At one point Pollack argues: " Nor do strategic air strikes on nuclear targets seem like a viable alternative. One lesson Iran learned from Iraq was to widely disperse its nuclear facilities, duplicate them, hide them and harden them." To which I reply that there are many lessons by all sides to be learned. Among those lessons are that when the facilities are dispersed, then strike with a greater number of missiles and bombers over multiple days, if the bunkers are hardened, hit them harder or with weapons that can defeat the upgraded defenses (weapons which the United States has no shortage of). By any reasonable measure, the United States is more than capable of destroying these facilities at least to the point where the nuclear program is degraded to where it is no longer viable for Iran to create a  nuclear weapon within the next 2 years (as it is now). Pollacks argument is only true if the United States lacks the resolve to strike with the needed amount of force and as often as necessary. With the proper resolve, Irans nuclear aspirations would be destroyed or at least delayed by a decade or more.

George

(Edited by George W. Cordero on 12/05, 10:20am)




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Sunday, December 5, 2004 - 8:57amSanction this postReply
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George, I think it is very unlikely that there would be any U.K.  involvement in your scenario unless British subjects have died by Iranian hands in the interim.                          The U.S. has a special enmity with the Iranian theocracy dating back to Carter's presidency. This is just not duplicated in this country,however much people sympathise with the plight of hostages etc.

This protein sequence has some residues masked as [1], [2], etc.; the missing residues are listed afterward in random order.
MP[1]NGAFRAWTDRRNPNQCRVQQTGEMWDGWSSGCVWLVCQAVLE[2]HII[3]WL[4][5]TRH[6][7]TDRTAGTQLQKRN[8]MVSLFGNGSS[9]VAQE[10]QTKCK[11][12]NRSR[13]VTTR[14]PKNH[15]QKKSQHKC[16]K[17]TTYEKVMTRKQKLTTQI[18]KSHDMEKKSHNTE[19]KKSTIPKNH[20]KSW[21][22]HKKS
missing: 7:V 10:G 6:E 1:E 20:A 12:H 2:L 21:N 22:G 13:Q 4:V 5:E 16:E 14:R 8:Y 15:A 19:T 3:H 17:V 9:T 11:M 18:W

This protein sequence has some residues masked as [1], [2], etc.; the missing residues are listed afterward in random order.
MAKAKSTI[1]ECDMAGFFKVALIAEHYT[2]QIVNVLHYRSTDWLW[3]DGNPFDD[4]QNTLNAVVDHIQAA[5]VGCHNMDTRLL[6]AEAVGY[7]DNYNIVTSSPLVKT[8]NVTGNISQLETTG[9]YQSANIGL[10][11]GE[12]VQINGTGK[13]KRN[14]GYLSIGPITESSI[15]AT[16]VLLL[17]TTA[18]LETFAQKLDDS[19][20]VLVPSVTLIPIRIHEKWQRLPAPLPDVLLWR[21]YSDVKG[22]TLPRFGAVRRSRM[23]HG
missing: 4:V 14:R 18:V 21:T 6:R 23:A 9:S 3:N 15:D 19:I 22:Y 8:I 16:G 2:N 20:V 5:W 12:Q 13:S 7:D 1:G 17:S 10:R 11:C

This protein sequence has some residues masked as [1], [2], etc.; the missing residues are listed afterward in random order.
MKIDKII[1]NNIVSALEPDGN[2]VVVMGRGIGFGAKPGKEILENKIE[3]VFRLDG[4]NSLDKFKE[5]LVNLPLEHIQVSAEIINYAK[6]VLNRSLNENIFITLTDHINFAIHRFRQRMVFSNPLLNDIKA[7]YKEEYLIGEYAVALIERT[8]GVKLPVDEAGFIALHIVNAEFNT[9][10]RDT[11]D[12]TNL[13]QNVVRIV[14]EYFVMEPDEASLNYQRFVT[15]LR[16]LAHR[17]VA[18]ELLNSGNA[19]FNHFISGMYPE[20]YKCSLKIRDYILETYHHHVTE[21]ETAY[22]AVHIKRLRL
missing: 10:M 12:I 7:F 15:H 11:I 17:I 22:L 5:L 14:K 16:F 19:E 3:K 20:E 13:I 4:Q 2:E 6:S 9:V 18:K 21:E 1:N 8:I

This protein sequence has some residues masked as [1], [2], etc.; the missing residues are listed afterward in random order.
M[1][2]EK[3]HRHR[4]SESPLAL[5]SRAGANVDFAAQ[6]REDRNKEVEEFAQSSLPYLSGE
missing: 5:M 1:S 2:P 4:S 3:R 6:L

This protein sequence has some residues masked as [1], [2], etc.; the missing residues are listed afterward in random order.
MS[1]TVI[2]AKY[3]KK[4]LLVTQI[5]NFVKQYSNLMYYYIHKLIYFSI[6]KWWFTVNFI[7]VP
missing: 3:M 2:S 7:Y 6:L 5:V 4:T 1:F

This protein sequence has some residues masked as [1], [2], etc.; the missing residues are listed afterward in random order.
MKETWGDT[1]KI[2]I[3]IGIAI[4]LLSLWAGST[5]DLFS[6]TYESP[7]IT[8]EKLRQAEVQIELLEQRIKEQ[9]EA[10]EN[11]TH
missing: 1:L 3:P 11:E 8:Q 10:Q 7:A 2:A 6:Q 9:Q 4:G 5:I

The Royal Air Force has no strategic bombers and inflight refuelling Tornadoes over Iraq would be hardly worth the effort for the sake of solidarity with the U.S.
I believe this scenario can still be avoided by real world diplomacy(bypassing the U.N.)




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Sunday, December 5, 2004 - 10:35amSanction this postReply
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David,

The Tornado has an opertaional range that is more than sufficient for missions over Iran with airbases located in Iraq or other areas of the Persian Gulf. Furthermore, the Tornado is equipped to easily handle the role of bomber escort and air defense suppression ( it can be armed with anti-radar missles). Also, the Tornado GR4 is capable of carrying cruise missles. The RAF is also equiped with Jaguar Recce-Bombers that can deliver 1000 lb payloads, and GPS guided pin-point bombs.

Do not underestimate the RAFs capacity to deliver its own strikes, while also providing escort and radar suppresion.

I believe this scenario can still be avoided by real world diplomacy

I am not that hopeful. Whats more, there is every indication that Iran would honor a diplomatic agreement about as well as the Nazis did. Unless their is some type of dramatic turn-around within the current leadership of that nation, anything less than a pre-emptive strike will see a nuclear armed theocratic Iran within the next 2 to 3 years.